Production Credit Ass’n, 781 F. Supp. at 607 (citations omitted). The court has previously held that equitable estoppel is (and should be) applied to governments in the FSM when this is necessary to prevent manifest injustice and when the interests of the public will not be significantly prejudiced. KCCA v. Tuuth, 5 FSM Intrm. 118, 120 (Pon. 1991). But "[a] party asserting equitable estoppel against the government must prove more than is required when it is asserted against a private entity. ‘The Government may not be estopped on the same terms as any other litigant.’" In re Crain, 158 B.R. at 612 (quoting Heckler v. Community Health Servs., 467 U.S. 51, 60, 104 S. Ct. 2218, 2224, 81 L. Ed. 2d 42, 52 (1984)). Another element must be established when a party asserts estoppel against the government ) affirmative misconduct on the government’s part. Id. "`Affirmative misconduct’ has never been clearly defined by any court. This much, however, is clear. The misconduct complained of must be ‘affirmative’, which indicates more than mere negligence is required." Id. at 614.

    "Detrimental reliance requires, at the very least, that a party has changed its position `for the worse’ as a consequence of the Government’s purported misconduct." Id. at 613. In late April, 1997, the Director of the Pohnpei Department of Resources Management and Development affirmatively signed a Letter of Commitment that it would issue AHPW, Inc. "a permit to purchase the first 60 metric tons of shell from the Pohnpei reefs during each annual trochus harvest." Pohnpei made other promises or representations that there would be a trochus harvest. AHPW reasonably relied upon these representations that there would be a trochus harvest and, until AHPW finally stopped business in 1998, kept employees on so that it would be ready to go back into the trochus button business. Tr. at 165-68, 175-76, 202, 218-19, 226 (Robert Arthur test.).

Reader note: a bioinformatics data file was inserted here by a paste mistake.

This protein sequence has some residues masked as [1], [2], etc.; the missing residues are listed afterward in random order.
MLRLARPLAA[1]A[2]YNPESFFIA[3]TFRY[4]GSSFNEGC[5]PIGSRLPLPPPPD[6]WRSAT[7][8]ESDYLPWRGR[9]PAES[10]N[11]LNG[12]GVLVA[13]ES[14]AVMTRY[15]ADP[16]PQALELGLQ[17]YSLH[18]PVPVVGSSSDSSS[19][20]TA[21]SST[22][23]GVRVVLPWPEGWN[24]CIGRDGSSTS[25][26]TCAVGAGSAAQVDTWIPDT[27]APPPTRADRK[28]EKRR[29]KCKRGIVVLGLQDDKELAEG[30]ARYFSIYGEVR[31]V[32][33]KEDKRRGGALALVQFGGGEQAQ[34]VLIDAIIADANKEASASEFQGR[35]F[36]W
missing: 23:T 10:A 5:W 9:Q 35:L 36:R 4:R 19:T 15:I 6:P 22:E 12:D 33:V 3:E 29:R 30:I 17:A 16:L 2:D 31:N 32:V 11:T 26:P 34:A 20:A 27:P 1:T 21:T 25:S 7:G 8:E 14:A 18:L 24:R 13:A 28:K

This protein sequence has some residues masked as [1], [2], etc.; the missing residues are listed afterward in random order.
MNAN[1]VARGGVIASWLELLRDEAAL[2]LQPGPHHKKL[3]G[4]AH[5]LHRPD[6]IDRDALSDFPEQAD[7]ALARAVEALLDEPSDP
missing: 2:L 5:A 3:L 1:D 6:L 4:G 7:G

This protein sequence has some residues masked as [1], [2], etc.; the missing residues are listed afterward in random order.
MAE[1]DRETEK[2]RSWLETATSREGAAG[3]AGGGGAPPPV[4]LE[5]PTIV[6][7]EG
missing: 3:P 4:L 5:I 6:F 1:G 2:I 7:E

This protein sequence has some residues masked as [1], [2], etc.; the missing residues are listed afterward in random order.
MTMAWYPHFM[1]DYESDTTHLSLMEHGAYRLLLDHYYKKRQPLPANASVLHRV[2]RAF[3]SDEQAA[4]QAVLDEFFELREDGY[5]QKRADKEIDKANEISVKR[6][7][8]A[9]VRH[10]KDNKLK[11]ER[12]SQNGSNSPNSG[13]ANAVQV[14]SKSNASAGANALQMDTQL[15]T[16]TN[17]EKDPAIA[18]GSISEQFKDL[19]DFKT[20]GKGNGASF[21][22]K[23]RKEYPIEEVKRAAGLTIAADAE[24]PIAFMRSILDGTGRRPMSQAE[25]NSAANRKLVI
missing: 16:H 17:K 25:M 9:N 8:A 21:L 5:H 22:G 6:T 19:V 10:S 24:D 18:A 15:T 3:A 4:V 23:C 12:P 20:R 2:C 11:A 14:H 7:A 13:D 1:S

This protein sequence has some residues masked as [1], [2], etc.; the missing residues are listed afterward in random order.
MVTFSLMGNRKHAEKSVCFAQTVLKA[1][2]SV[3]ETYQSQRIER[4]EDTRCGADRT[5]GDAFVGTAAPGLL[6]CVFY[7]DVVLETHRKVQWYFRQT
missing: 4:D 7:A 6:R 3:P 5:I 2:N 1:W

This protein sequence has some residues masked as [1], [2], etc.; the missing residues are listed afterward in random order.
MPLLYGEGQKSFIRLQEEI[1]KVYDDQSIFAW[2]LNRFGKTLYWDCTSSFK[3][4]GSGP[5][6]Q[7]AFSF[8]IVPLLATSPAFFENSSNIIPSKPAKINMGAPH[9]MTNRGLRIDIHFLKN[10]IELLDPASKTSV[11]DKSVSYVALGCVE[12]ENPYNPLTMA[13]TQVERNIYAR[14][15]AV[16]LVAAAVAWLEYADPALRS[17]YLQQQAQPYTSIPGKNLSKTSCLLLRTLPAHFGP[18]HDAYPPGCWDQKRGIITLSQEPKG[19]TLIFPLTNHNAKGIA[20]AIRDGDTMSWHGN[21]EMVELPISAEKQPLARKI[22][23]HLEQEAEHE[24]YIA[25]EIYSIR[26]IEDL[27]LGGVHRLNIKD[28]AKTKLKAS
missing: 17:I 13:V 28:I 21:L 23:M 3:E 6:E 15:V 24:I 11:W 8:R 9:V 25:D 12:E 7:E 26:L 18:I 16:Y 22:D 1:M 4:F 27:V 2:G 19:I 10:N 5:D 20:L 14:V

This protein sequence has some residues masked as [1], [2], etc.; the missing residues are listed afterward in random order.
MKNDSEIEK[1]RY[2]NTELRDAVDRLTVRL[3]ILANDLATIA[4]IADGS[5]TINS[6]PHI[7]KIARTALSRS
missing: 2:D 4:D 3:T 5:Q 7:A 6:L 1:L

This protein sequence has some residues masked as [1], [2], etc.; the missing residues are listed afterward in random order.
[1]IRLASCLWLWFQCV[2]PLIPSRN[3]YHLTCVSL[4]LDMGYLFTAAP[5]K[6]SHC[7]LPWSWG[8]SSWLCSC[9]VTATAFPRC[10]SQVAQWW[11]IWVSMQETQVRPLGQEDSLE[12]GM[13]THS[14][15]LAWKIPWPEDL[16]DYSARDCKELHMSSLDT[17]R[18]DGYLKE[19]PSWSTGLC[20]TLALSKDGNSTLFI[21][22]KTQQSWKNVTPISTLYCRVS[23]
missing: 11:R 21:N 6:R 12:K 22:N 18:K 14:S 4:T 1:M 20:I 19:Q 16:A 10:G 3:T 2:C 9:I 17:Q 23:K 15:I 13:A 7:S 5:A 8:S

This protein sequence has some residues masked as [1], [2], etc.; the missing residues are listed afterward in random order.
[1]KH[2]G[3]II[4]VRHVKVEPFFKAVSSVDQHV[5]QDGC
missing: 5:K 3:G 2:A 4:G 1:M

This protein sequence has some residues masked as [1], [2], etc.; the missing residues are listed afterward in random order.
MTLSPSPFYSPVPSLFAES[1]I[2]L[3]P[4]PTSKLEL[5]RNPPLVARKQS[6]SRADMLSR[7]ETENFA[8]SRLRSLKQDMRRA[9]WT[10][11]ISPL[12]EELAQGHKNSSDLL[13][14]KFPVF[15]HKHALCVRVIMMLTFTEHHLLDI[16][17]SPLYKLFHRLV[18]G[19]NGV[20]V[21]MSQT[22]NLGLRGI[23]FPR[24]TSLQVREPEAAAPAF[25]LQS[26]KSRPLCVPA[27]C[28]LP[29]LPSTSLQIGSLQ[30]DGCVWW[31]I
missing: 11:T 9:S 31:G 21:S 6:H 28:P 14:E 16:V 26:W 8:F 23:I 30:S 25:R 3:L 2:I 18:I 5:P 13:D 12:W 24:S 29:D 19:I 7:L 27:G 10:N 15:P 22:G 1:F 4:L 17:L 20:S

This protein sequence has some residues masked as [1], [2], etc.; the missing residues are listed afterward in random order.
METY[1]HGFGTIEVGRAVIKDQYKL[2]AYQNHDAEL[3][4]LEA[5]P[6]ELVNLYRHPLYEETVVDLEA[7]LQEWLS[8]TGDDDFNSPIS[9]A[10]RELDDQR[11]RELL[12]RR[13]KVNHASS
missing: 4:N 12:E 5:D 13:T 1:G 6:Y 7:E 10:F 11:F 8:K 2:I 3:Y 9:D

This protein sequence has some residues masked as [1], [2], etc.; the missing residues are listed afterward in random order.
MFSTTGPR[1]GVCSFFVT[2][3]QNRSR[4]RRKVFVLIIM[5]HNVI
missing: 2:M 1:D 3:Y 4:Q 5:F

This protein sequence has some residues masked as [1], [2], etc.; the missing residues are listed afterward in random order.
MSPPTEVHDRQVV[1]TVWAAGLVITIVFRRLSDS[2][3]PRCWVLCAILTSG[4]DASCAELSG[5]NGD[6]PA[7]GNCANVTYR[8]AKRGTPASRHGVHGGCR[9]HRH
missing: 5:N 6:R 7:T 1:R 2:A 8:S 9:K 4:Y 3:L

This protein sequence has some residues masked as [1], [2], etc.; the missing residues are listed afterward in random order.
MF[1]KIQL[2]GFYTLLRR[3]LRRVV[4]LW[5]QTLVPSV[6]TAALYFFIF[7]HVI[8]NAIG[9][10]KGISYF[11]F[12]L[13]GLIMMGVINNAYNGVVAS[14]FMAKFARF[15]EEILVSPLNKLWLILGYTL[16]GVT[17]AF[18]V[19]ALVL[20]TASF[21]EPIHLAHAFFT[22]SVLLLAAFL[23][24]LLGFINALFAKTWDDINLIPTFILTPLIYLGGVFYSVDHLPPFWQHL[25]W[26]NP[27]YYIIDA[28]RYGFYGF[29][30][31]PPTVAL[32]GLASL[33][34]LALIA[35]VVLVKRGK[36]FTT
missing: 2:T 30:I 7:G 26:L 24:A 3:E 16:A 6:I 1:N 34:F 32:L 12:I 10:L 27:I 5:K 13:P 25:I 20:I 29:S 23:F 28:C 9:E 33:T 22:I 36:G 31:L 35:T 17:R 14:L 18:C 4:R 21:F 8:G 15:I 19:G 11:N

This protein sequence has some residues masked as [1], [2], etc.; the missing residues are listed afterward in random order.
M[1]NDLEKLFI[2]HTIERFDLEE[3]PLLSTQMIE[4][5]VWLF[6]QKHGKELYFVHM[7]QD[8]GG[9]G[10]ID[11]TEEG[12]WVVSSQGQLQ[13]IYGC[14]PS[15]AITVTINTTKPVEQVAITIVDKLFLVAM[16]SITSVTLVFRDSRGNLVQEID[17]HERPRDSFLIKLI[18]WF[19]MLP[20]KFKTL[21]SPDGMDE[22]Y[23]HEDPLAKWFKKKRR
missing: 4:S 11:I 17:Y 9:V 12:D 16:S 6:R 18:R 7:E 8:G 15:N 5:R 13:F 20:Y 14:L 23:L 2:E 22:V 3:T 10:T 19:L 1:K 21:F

The AHPW Statement of Earnings for the year ended December 31, 1997, listed the net loss from the shell part of the business as $48,944. Since AHPW went out of business in June, 1998, this is the best evidence of the expenses that AHPW’s shell business incurred for the approximately little over one year that the AHPW shell business stayed open in reliance on Pohnpei’s affirmative April, 1997 representation that there would be a trochus harvest and that AHPW would get the first 60 metric tons. Damages are the actual expenses incurred in reliance on the representation. Therefore the court will exclude the $11,522 that the AHPW Statement of Earnings lists as depreciation, leaving $37,422 as detrimental reliance damages, which the court hereby awards.

    Since this liability was not found under 32 F.S.M.C. 301 et seq., these damages will not, and cannot, be trebled. Additionally, since lability was found under a detrimental reliance theory, the court, as instructed by the appellate court, will not consider AHPW’s constitutional claims.

III.  Conclusion

    Accordingly, the damages previously determined under 32 F.S.M.C. 301 et seq. for AHPW’s pepper business are, pursuant to statute, trebled to $676,344, and damages of $37,422 are awarded under a detrimental reliance theory for AHPW’s trochus shell business. The clerk shall enter a judgment in conformity with this order.

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Footnotes:

1.  The legislative history of Congress of Micronesia Public Law No. 3C-57, the original predecessor statute to 32 F.S.M.C. 301 et seq., is silent on the treble damages provision. An FSM Code provision is to be construed according to the fair construction of its terms, with a view to effect its object and to promote justice. 1 F.S.M.C. 211.

2.  There are two versions of this letter. Both contain the quoted language. The first version, Pohnpei Ex. A, also contained language that the harvest was to be to the extent environmentally feasible. The later version, AHPW Ex. 133, omitted such language.